WWDC, it’s not just for attendees…
[A repost from last year's WWDC season -- and worth revisiting -- if you're an Indie Dev and don't have WWDC tix, you should come to SF anyway. Yes, seriously!]
[update to the update: added/corrected links to point to 2012 conferences, where applicable _dhms]
So, you were an early bird and saw all the commotion on Twitter about WWDC tix going on sale and you leapt from your comfy warm bed and hit that buy button and… oh, wait.. what? You didn’t get a WWDC ticket?
Major bummer – You are going to miss the single most elite geek-fest of the spring here in beautiful San Francisco! Or, are you..?
There’s a lot of gnashing of teeth right now in some developer circles about how Apple is under-serving their developer community right now by limiting WWDC attendance to the ~5,000 seats that have been available for the last decade or so. This may be true, but I tend to agree with Jeff LaMarche and others who assert the very thing that makes WWDC so valuable is the fact it’s a small conference (compared to the 40,000+ attendees of something like OracleWorld).
Really good conferences — whether in tech or other domains — are not really all about the conference itself. Its like 1/3 content (i.e., what the conference is about) and 2/3 the experience itself — including what goes on in the hallways and the session back-channels like Twitter/AIM/IRC, and then, even more importantly, what happens outside the conference at parties, dinners and other social and networking gatherings. WWDC is no exception.
There are a lot of iOS/OSX focussed events these days, from The Voices That Matter 2012 iPhone Developers Conference in Boston, MA, to the 2012 360|iDev Conference in Colorado and more.. So if WWDC isn’t just about the sessions, why is everyone so hellbent on getting there? Well, WWDC is special because of the mix of resources all in one place for 1 week. WWDC brings together Apple engineers and product managers from every part of Apple to meet with Apple developers from the smallest indie 1-person shops to members of the Microsoft Mac Business Unit — but even more importantly it’s surrounded by an ecosystem of supporting events like meet-ups, and hackathons, and dinners/parties, and <…too many other good events to list>.
Of course Apple engineers are people too they don’t just do their WWDC talks and go home for the most part; they go to the parties and other events too. They’re not going to spill the beans on products or talk about stuff that is shown under NDA at WWDC proper, but they are still approachable and are usually happy chat with you and can even give you some idea on whom to talk to at Apple outside of WWDC to help solve a problem or answer a technical question if you ask nicely. Apart from the functional aspect of bending an engineer’s ear, it’s also good to just go meet’em to get to know the men and women who create the products that help you be an indie.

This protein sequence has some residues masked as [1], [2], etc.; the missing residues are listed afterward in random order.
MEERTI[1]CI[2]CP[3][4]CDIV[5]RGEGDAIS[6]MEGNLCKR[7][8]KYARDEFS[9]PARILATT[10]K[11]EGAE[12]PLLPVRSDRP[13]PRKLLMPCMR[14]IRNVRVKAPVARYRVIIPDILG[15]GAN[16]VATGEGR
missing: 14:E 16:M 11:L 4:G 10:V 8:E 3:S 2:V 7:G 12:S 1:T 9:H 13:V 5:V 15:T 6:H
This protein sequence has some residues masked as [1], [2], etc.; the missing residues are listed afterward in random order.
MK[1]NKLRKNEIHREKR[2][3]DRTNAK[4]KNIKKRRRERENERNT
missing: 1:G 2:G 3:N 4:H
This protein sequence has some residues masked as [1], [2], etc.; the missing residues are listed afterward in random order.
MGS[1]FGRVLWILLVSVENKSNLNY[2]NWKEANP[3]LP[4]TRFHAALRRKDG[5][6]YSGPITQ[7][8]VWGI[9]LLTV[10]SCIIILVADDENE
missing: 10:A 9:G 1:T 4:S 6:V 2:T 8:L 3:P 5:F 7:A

Seriously, remember 2/3 of a good conference is outside the event venue itself – and no one is stoping you from going to those events! Who knows what will happen as the result of a bunch of random meetings at a WWDC-related party…?
So, if you’ve missed out on the chance to go to the WWDC itself, you have 3 choices:
- Stay at home and mope… (or spout on Twitter how WWDC isn’t ‘all that’ anyway…)
- Buy a WWDC ticket on Craig’s List or eBay at scalper’s rates (not possible any more, sorry…)
- Come to SF for June 11-15 anyway, and take part in everything but WWDC
I’d suggest that if you were planning on coming to WWDC if you’d managed to score a ticket, you should come out to San Francisco anyway. Yes, you won’t get to go to WWDC itself, but San Francisco will be simply teeming with your fellow iOS and MacOSX developers. The ability to hobnob and socialize with your fellow devs and perhaps even demo your products in environment also teeming with potential customers, partners and even VCs is too big of an opportunity to miss! We won’t even get into the food, coffee, wine and the scenery here in the San Francisco Bay Area… but that should be the icing on the cake of why you should come anyway.
Who knows… maybe next year someone will set up the “Un-DubDub” conference – kind of like the BIL folks did in response to the scarcity of TED seats a few years ago for those developers who want a more structured event to go to even if they can’t get the full WWDC experience.
MacIndie has a list of every WWDC-related event both official and unofficial we can find (see the front page – The Definitive WWDC Party & Event List); if you have an event you want the iOS/MacOSX dev community to know about, we want to help you get the world out, so drop us a line at events (at) macindie.com!